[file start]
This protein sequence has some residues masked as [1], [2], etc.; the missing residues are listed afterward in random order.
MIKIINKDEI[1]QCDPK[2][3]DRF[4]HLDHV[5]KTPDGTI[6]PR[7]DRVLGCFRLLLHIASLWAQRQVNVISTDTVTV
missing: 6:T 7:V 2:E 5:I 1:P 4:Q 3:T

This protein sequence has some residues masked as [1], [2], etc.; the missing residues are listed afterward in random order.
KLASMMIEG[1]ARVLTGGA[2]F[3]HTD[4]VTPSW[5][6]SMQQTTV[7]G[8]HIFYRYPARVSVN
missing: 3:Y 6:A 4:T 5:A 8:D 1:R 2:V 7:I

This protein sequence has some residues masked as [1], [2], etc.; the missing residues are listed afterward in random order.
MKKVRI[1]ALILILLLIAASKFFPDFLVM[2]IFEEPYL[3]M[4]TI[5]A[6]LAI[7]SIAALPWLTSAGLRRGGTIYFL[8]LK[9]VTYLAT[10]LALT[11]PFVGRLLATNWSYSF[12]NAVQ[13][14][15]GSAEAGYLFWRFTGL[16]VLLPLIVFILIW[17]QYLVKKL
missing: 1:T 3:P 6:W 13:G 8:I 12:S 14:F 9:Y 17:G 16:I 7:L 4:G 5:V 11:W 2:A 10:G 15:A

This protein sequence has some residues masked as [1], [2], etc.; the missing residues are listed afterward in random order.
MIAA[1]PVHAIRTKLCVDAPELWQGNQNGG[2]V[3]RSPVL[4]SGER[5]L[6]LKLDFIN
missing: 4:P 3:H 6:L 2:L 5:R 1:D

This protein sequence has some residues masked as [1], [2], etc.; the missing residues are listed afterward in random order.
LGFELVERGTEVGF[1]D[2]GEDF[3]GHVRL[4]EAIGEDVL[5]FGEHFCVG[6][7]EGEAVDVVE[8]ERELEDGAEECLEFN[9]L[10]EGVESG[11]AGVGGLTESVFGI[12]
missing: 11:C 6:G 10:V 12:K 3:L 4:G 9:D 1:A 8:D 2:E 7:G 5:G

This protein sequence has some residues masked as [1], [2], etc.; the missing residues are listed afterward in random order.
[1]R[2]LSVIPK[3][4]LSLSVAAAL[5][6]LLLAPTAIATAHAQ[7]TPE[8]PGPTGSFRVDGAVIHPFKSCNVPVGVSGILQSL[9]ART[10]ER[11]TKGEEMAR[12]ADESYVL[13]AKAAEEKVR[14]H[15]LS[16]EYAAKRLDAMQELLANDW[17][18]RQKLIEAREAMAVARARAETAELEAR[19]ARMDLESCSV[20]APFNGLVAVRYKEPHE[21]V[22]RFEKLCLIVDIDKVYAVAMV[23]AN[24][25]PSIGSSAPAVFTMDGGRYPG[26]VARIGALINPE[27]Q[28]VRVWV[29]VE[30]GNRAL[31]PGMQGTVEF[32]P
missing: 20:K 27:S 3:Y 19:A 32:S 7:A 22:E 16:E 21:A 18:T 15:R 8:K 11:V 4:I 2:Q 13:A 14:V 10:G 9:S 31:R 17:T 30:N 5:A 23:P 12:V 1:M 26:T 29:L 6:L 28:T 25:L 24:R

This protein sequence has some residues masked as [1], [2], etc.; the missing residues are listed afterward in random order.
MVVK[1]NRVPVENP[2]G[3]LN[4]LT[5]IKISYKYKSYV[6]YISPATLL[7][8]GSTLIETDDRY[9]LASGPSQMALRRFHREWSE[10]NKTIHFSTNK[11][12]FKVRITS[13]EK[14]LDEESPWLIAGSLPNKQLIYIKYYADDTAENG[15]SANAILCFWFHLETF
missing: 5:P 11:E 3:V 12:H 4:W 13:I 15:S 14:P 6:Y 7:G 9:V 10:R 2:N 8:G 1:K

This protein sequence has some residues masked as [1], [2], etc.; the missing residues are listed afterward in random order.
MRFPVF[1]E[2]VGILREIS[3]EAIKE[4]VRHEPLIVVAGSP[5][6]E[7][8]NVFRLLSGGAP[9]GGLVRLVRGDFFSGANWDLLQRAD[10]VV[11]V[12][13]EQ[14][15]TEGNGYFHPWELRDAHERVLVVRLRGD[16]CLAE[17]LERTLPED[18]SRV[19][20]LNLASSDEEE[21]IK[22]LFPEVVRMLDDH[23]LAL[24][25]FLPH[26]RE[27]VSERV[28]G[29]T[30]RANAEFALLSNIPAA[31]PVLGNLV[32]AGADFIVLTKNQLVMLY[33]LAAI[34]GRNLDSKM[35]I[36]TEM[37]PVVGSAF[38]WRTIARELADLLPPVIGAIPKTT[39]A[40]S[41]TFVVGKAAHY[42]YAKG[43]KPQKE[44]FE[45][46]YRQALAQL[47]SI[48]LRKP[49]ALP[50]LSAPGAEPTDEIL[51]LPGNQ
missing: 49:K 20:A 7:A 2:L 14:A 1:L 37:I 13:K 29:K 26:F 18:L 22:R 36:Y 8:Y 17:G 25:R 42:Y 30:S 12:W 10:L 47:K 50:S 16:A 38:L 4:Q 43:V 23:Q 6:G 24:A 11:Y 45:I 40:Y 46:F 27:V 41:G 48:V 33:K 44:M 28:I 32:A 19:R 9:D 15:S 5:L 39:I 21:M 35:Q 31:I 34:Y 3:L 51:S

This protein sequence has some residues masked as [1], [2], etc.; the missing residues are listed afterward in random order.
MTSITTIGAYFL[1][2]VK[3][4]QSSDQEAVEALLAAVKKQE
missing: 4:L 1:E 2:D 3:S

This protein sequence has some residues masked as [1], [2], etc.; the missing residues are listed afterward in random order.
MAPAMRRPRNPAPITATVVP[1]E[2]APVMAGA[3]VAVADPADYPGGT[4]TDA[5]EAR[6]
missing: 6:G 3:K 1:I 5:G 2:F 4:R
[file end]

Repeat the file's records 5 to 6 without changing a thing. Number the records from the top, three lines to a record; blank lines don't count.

This protein sequence has some residues masked as [1], [2], etc.; the missing residues are listed afterward in random order.
LGFELVERGTEVGF[1]D[2]GEDF[3]GHVRL[4]EAIGEDVL[5]FGEHFCVG[6][7]EGEAVDVVE[8]ERELEDGAEECLEFN[9]L[10]EGVESG[11]AGVGGLTESVFGI[12]
missing: 11:C 6:G 10:V 12:K 3:L 4:G 9:D 1:A 8:D 2:E 7:G 5:G

This protein sequence has some residues masked as [1], [2], etc.; the missing residues are listed afterward in random order.
[1]R[2]LSVIPK[3][4]LSLSVAAAL[5][6]LLLAPTAIATAHAQ[7]TPE[8]PGPTGSFRVDGAVIHPFKSCNVPVGVSGILQSL[9]ART[10]ER[11]TKGEEMAR[12]ADESYVL[13]AKAAEEKVR[14]H[15]LS[16]EYAAKRLDAMQELLANDW[17][18]RQKLIEAREAMAVARARAETAELEAR[19]ARMDLESCSV[20]APFNGLVAVRYKEPHE[21]V[22]RFEKLCLIVDIDKVYAVAMV[23]AN[24][25]PSIGSSAPAVFTMDGGRYPG[26]VARIGALINPE[27]Q[28]VRVWV[29]VE[30]GNRAL[31]PGMQGTVEF[32]P
missing: 20:K 27:S 3:Y 19:A 32:S 7:A 22:E 16:E 21:A 18:T 15:R 8:K 11:V 4:I 2:Q 13:A 14:V 10:G 9:S 31:R 17:T 30:N 5:A 23:P 12:V 1:M 26:T 29:L 6:L 28:T 25:L 24:R